I think it’s quite interesting that the hub for this conversation was at an event run by someone who those of us on the financial side of the fence wouldn’t normally expect. PTC is big for engineers and designers. They’re one of the companies you go to for computer-aided design (CAD) and for product lifecycle management (PLM). So, at least in the beginning, they were the folks who helped you design the physical product. Then they acquired ThingWorx, which provides a platform upon which you can develop applications deployed on those physical products. And they acquired Axeda, which gives you a secure communications stack to connect those devices. This year, they announced the acquisition of ColdLight,2 which provides analytics technology that you can embed on those devices. Put all of that together, and you can see why they’re involved: they’re touching smart connected devices across the entire hardware and software design phases, including the much-needed analytics and communications layers.

Fair enough. But what about the monetization part? That’s where their growing partner network comes in. One notable attendee, who will be facilitating more of these types of discussions at their own Subscribed event this week, is Zuora. They’re a ThingWorx partner and provide a good example of where the financial connections happen. PTC helps with the design of smart, connected products, and Zuora provides pre- and post-sale process management for handling orders, subscriptions, and billing. So if you’re selling subscriptions to sensor-captured data streams, or if you’re offering analytics services on a per-processor or per-gigabyte basis, that’s where the tie-in comes.

Who Else Is Getting Involved?
While I think PTC LiveWorx did a great job making these connections, I’d be dropping the ball if I didn’t mention others who are getting in on the game. Alongside Zuora at LiveWorx was MetraTech (now part of Ericsson), who are very keen on participating in all things IoT. And at the same time that show was going on in Boston, SAP was announcing its HANA Cloud Platform for the IoT and its related partnerships with Siemens and Intel down in Orlando at Sapphire. And there was NetSuite’s messaging at SuiteWorld. And Informatica. And I would expect to hear a thing or two this week at both IBM Vision and Zuora Subscribed. And that’s just what’s going on in the span of two or three weeks in May. You shouldn’t even need to keep an eye out for further developments – I’m fairly certain they’ll be coming to the front page of news and media sites near you in the not-too-distant future.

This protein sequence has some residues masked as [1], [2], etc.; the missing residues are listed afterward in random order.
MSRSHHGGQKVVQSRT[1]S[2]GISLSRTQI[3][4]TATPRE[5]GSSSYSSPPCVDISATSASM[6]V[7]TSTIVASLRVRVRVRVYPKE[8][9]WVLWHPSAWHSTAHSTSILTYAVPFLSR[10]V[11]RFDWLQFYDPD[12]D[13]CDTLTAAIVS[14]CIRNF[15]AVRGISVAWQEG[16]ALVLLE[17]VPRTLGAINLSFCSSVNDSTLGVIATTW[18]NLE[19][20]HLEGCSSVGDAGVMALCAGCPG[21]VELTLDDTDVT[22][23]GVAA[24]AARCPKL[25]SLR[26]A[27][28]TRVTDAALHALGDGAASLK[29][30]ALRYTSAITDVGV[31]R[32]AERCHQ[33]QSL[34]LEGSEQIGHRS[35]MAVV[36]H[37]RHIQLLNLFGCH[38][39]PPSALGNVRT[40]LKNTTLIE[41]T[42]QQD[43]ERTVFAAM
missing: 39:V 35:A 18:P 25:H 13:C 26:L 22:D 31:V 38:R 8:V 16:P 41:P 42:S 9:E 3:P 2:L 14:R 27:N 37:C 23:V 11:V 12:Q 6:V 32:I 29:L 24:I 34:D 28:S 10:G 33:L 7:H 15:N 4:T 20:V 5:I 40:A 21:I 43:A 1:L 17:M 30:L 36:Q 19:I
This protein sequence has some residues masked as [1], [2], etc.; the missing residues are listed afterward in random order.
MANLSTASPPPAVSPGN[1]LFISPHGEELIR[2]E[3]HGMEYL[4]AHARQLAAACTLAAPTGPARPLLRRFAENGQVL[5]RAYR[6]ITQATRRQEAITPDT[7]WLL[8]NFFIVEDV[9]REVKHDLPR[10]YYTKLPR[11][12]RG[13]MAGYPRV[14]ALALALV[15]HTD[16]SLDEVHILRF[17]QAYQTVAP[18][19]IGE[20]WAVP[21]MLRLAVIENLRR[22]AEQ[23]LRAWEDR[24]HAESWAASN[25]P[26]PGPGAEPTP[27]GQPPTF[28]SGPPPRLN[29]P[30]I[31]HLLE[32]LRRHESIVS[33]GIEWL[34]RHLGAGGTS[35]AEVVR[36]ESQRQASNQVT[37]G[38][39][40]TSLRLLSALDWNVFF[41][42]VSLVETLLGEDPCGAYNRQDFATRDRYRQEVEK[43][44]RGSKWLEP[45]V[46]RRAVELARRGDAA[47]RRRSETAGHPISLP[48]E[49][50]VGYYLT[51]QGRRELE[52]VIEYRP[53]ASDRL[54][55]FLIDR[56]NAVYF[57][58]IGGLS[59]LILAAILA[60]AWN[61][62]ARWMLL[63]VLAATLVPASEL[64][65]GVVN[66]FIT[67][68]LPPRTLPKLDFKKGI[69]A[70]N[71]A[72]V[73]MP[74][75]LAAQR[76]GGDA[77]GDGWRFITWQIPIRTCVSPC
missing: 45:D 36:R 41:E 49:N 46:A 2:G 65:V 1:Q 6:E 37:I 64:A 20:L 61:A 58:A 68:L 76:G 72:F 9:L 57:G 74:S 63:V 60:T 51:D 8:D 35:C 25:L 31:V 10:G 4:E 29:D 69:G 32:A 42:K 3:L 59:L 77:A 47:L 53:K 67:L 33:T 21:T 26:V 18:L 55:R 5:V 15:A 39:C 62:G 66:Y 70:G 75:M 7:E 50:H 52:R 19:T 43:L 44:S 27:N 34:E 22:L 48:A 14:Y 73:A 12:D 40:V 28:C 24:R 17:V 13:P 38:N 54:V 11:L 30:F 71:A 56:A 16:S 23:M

Why Should I Care?
I think those of us who comment on the space still owe you a good explanation of why you should be paying attention – other than IoT being the latest “shiny object” in the business world. Here’s my pitch: if you currently sell products that collect some sort of data (or could be retrofitted to do so) and there is someone out in the world who would find that data valuable, IoT is a new revenue source for you. If you sell physical products that degrade or need to be serviced, IoT means you can offer remote monitoring services, or preventative maintenance services – new revenue streams. In the alternative, you can increase the attractiveness (and value) of those products by giving customers the ability to conduct that monitoring and maintenance themselves. If you sell services that could be expanded if you only had access to more data, it’s new money. And if you sell technology to help sense conditions, facilitate secure communications, conduct analysis, manage service provisioning and billing, or forecast and plan revenue – this market is going to need you.

If none of that matters to you, there’s still one very good reason to pay attention: it’s simply a fascinating topic of which we’re just beginning to scratch the surface. No one knows exactly how it will all play out – but it is going to be something special.




1. That’s just a quick example of one way that it can work. In some scenarios, there’s analytics happening on the end device itself. In others, there are different layers of data gathering – say, a localized server that gathers information for one geographic location (like a building or farm), and a secondary location that aggregates ecosystem-wide information from all geographies (or all buildings you own / manage, or individual farms within a collective).

2. That link is to my colleague Tony Rizzo’s Market Alert on the acquisition. It provides the full context for the deal and is a great read on where IoT is headed.